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3 Barriers to Innovation
Pages 27-38

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From page 27...
... The implementation strategy for an mEastructure research agenda, presented In the next chapter, must comider the barriers to research arid to the spread of research results ~ desenbed In this chapter. A national strategy for infrastructure research and development must ensure that significant resources are devoted to te`~bnology transfer efforts as wed as to te~bnolog~cal and scientific research on new products and processes.
From page 28...
... The profit motive that often Entree research in other industries ~ absent from the area of ~frsatructure; thus, research ~ not typically an activity of public infrastructure agencies. ~ Although the large investments involved would seem to promise a profitable market for the priorate sector, ~ fact, the fragmentation of control within the various modes has discouraged any sort of standardization in facility design.
From page 29...
... BARRI1:RS TO TH1: DIFFUSION OF INNOVATIVE TECHNOLOGI1:S E,ren if the rate of the discovery and development of new technology is increased under the stimulus of a national infrastructure research and development agenda, significant barriers would ret main in transferring inno~rati~re research products from the laboratory to widespread use in the field. Such diffilsion-oĢinno~ration problems are not limited to infrastructure, as evidenced by the recent attention to problems that American manufactures have had ~ de~relop~g the video cassette recorder and other products based on technologies invented in the United States.
From page 30...
... Similarly, the cultural tendency toward Nippon rather than reuse of produce makes it harder to develop technologies for improved management, maintenance, and modernization of ex~t~g infield tructure. For example, technologies for recycling soUd waste exist, but they face mgra~ned cultural reactance to separation at the source, that is, to separation of glass, metal, and paper at the individual consumer ferret.
From page 31...
... To introduce innovations into this class of engineering Gym tem'3 requires large-scale, complex, probably costly, and long-term research arid development efforts. These features make it difficult to mount support for infrastructure innovations, and to sustain support once mounted in jurisdictions with limited resources and shor~term political agendas.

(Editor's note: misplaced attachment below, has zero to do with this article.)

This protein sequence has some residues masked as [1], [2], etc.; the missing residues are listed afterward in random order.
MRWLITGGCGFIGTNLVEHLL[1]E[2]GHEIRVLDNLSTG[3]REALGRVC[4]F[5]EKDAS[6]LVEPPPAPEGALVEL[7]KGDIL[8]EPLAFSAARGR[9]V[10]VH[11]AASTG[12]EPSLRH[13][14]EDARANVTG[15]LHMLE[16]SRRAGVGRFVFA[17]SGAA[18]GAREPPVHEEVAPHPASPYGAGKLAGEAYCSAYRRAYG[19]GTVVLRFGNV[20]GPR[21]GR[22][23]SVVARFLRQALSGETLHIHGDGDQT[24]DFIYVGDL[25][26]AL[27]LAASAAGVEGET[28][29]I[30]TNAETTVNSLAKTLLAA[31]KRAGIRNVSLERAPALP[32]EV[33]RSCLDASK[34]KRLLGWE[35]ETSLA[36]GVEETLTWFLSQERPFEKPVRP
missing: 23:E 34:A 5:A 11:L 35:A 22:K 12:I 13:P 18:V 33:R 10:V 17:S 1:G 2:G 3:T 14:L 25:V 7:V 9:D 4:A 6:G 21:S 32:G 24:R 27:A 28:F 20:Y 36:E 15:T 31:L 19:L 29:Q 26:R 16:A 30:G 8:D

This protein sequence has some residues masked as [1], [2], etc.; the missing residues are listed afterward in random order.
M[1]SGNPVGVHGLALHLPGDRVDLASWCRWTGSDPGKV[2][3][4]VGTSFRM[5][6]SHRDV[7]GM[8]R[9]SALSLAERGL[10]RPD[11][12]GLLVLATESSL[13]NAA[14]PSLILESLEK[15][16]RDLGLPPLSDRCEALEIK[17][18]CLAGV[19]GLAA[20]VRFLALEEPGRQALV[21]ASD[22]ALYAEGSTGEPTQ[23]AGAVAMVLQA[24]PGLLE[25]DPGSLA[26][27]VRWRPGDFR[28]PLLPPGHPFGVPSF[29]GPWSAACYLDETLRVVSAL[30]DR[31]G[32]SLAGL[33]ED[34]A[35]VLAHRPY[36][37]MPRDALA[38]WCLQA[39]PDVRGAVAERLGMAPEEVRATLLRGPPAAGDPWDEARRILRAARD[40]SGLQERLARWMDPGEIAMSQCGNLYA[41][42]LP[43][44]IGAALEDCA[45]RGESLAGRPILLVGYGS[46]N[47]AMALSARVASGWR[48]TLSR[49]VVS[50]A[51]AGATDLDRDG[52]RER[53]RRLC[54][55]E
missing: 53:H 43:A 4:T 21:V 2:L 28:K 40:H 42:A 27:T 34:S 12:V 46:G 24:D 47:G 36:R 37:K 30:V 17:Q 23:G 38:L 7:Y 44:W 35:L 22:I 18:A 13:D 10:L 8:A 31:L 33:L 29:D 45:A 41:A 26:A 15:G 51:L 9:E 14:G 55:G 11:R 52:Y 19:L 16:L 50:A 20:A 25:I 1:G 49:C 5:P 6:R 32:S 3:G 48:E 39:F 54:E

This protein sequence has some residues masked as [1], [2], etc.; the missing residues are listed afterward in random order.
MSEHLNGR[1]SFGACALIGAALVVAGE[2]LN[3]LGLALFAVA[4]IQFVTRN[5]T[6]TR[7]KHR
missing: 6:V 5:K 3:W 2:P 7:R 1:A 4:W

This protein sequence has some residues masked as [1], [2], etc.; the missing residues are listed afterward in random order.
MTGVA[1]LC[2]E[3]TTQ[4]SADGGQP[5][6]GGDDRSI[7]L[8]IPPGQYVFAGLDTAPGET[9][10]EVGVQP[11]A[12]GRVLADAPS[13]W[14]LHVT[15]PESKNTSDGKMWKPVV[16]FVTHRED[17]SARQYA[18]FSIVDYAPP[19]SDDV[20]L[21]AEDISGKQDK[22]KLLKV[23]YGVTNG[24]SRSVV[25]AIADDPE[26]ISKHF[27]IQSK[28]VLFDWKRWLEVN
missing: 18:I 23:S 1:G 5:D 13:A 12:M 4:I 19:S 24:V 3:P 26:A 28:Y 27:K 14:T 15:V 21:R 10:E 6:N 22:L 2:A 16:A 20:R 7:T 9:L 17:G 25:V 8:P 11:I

From page 32...
... For example, the destructive effects of cherr~cab Wed ~ clearing ice Tom highways and bridges are weD known, but there has been little research into alternatives or systematic evaluation of the costs of using these chemical methods. Researth In civil engineering fields lacks sustained funding.
From page 33...
... ~ - -·~ ~.r < ~ ~ ,~ Organizational Inertia. Organization theory h" identified factors that promote organizational inertia arid reactance to change, including the natural desire to ma~ntam the status quo, reactance to the traumas of change, the inability to see problems due to mgra~ned attitudes and e~rery-day routines, and constraints such as limited resources, sunk costs, mBex~ble rules Aria regulations, and limited personnel capacity (Kaufin~, 1971~.
From page 34...
... Frequently, in the case of 8 public agency, the agency must conduct an effective public relations effort to bring about public acceptance. For Example: For 40 years, water pollution control plants throughout the world had built sludge digesters huge concrete tanlce in which putrescible raw sludge undergoes anaerobic digestion to convert the sludge to a non-putr~cible soil conditioner.
From page 35...
... Models include Public Technology, Idc., which was created by the major urban public interest groups National League of Cities, International City Managers Association, U.S. Conference of Mayors, and National Association of Counties to promote innovative technologies, and, in the education field, the National Diffusion Network.
From page 36...
... provides a current example of such cooperative research "d development involving computer and microelectronics industries, similar to the program managed by the Electric Power Research institute for the nation's electric utilities.
From page 37...
... This ensures that the research focuses on areas of high priority and that the development phase results in useful products that can be used with a minimum of additional adaptation by users. Most put federal efforts to stimulate technological i~no~ration have had limit succe - , ~ part because they underestimated the problems ~ transferring innovations to the field.
From page 38...
... Such research would be aimed at identifying strategies for overcoming barriers and improving the transfer of mno~rations to the primary operators of the nation's infrastructure state ~d local.


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